It's the tragic story of Mean Mr. Mustard as a queer icon.
Like a musical multivitamin, Caleb Nichols' music weaves together the experience of a micro-mushroom-dosed pizza for your gay date night with the magnesium/iron combo of queer comedy and tragedy. A childhood Beatles fascination grows well next to the sounds of the golden state, weaving vivid guitar into operatic commentary veiled in a true California partly-cloudy forecast. In their newest album, Ramon, Nichols queers a canonical musical figure, using theatrical lyrics to paint vignettes of white rabbit adventures and very real social pressures all within a DIY ethos. "You learn early on that no one is going to do it for you, or that what you are wanting to see or hear doesn't exist, so you need to do it yourself with your friends."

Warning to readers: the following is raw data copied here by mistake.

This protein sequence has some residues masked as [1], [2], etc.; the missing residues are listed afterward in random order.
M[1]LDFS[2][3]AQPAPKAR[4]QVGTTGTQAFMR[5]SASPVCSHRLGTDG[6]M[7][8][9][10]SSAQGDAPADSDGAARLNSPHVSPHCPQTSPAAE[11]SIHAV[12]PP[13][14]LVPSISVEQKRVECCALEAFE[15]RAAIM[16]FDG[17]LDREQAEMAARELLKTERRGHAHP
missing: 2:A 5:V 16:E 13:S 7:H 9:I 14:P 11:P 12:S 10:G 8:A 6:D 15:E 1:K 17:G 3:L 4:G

Each track is a three to four minute romp inside a specific emotion, playing out theatrical puzzle pieces that build on each others' sounds. There's so much to be said about the perfectly fuzzed strings and how they fit seamlessly into powerfully catchy lyrics, versatile and relevant percussion, etc. There's also so much to say about how fun it is to just listen to it happen. Their work touches on sounds that might feel homey to those of us who have been listening to the likes of Kill Rock Stars' Elliott Smith, bounces distinctly off of the 1960's technicolor daisy of the British Invasion and matures into Nichols’ specific artistry. It’s intricate, cathartic work made by and for the people who need it.